Different types of percutaneous endovascular treatments for acute ischemic stroke

Which type of endovascular treatment is best in terms of safety and effectiveness for people with acute ischemic stroke (AIS)?

Stroke is one of the most common causes of death and disability today. Different endovascular (inside the blood vessel) treatments (also called thrombectomy) aim to remove the blood clot causing AIS to restore blood flow and reverse the stroke symptoms. Thrombo-aspiration involves sucking the clot away using a fine catheter tube. Stent-retriever thrombectomy grabs and retrieves the clot from the blocked blood vessel. An aspiration-retriever combined technique has also been shown to be an effective way to remove blood clot. However, it is unclear which type of thrombectomy is best in AIS treatment.

Date of search
We completed the search for studies on 16 May 2022.

Study characteristics
We combined data from two randomized controlled trials (a type of study where participants are randomly assigned to one of two or more treatment groups) with a total of 651 participants who had AIS due to large vessel occlusion confirmed by imaging, such as computed tomographic angiography (CTA) and digital subtraction angiography (DSA). These trials took place in multiple centers and compared thrombo-aspiration with stent-retrieval thrombectomy. Another two studies compared the combined technique with thrombo-aspiration and stent-retriever thrombectomy alone.

Key results
There was no clear difference in safety and effectiveness of the two approaches (thrombo-aspiration and stent-retrieval thrombectomy) in the management of AIS patients.

Quality of the evidence
The quality of evidence in the review was high, although the doctors and participants knew which treatment was being given, which could have led to bias.

Authors' conclusions: 

This review did not establish any difference in safety and effectiveness between the thrombo-aspiration approach and stent-retrieval thrombectomy for treating people with AIS. Furthermore, the combined group did not show any obvious advantage over either intervention applied alone.

Read the full abstract...

Acute ischemic stroke (AIS) is the abrupt reduction of blood flow to a certain area of the brain which causes neurologic dysfunction. Different types of percutaneous arterial endovascular interventions have been developed, but as yet there is no consensus on the optimal therapy for people with AIS.


To compare the safety and efficacy of different types of percutaneous arterial endovascular interventions for treating people with AIS.

Search strategy: 

We searched the Cochrane Central Register of Controlled Trials (CENTRAL; Issue 4 of 12, 2022), MEDLINE Ovid (1946 to 13 May 2022), Embase (1947 to 15 May 2022), Science Citation Index Web of Science (1900 to 15 May 2022), Scopus (1960 to 15 May 2022), and China Biological Medicine Database (CBM; 1978 to 16 May 2022). We also searched the ClinicalTrials.gov trials register and the World Health Organization (WHO) International Clinical Trials Registry Platform to 16 May 2022.

Selection criteria: 

Randomized controlled trials (RCTs) comparing one percutaneous arterial endovascular intervention with another in treating adult patients who have a clinical diagnosis of AIS due to large vessel occlusion and confirmed by imaging evidence, including thrombo-aspiration, stent-retrieval thrombectomy, aspiration-retriever combined technique, and thrombus mechanical fragmentation.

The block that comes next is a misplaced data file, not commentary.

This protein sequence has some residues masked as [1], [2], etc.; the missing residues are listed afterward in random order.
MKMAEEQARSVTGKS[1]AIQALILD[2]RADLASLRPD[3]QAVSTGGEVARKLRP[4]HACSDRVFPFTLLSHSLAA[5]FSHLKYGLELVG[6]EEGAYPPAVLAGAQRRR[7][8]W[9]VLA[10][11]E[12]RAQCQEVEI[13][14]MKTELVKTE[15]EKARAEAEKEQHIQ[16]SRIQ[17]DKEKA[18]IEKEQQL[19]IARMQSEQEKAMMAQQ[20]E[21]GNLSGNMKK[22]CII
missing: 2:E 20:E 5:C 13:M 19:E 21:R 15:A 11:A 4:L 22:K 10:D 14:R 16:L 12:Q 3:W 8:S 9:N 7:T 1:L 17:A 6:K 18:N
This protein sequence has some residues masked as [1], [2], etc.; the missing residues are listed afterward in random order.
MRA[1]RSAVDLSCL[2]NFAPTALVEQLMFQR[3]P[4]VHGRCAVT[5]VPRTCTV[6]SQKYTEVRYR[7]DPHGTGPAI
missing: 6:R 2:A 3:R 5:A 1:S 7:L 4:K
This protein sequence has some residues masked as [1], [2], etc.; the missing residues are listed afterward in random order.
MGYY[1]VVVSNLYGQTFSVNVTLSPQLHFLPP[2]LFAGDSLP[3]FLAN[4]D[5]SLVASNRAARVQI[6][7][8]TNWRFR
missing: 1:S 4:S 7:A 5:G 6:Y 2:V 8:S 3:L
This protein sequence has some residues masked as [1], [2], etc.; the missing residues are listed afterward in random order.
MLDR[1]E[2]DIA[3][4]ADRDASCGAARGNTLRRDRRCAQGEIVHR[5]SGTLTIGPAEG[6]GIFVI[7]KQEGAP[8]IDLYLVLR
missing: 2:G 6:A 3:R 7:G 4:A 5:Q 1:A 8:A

Data collection and analysis: 

Two review authors independently performed the literature searches, identified eligible trials, and extracted data. A third review author participated in discussions to reach consensus decisions when any disputes occurred. We assessed risk of bias and applied the GRADE approach to evaluate the quality of the evidence. The primary outcome was rate of modified Rankin Scale (mRS) of 0 to 2 at three months. Secondary outcomes included the rate of modified Thrombolysis In Cerebral Infarction (mTICI) of 2b to 3 postprocedure, all-cause mortality within three months, rate of intracranial hemorrhage on imaging at 24 hours, rate of symptomatic intracranial hemorrhage at 24 hours, and rate of procedure-related adverse events within three months.

Main results: 

Four RCTs were eligible. The current meta-analysis included two trials with 651 participants comparing thrombo-aspiration with stent-retrieval thrombectomy. We judged the quality of evidence to be high in both trials according to Cochrane's risk of bias tool RoB 2.

There were no significant differences between thrombo-aspiration and stent-retrieval thrombectomy in rate of mRS of 0 to 2 at three months (risk ratio [RR] 0.97, 95% confidence interval [CI] 0.82 to 1.13; P = 0.68; 633 participants; 2 RCTs); rate of mTICI of 2b to 3 postprocedure (RR 1.01, 95% CI 0.95 to 1.07; P = 0.77; 650 participants; 2 RCTs); all-cause mortality within three months (RR 1.01, 95% CI 0.74 to 1.37; P = 0.95; 633 participants; 2 RCTs); rate of intracranial hemorrhage on imaging at 24 hours (RR 1.03, 95% CI 0.86 to 1.24; P = 0.73; 645 participants; 2 RCTs); rate of symptomatic intracranial hemorrhage at 24 hours (RR 0.90, 95% CI 0.49 to 1.68; P = 0.75; 645 participants; 2 RCTs); and rate of procedure-related adverse events within three months (RR 0.98, 95% CI 0.68 to 1.41; P = 0.90; 651 participants; 2 RCTs).

Another two included studies reported no differences for the comparisons of combined therapy versus stent-retrieval thrombectomy or thrombo-aspiration. One RCT is ongoing.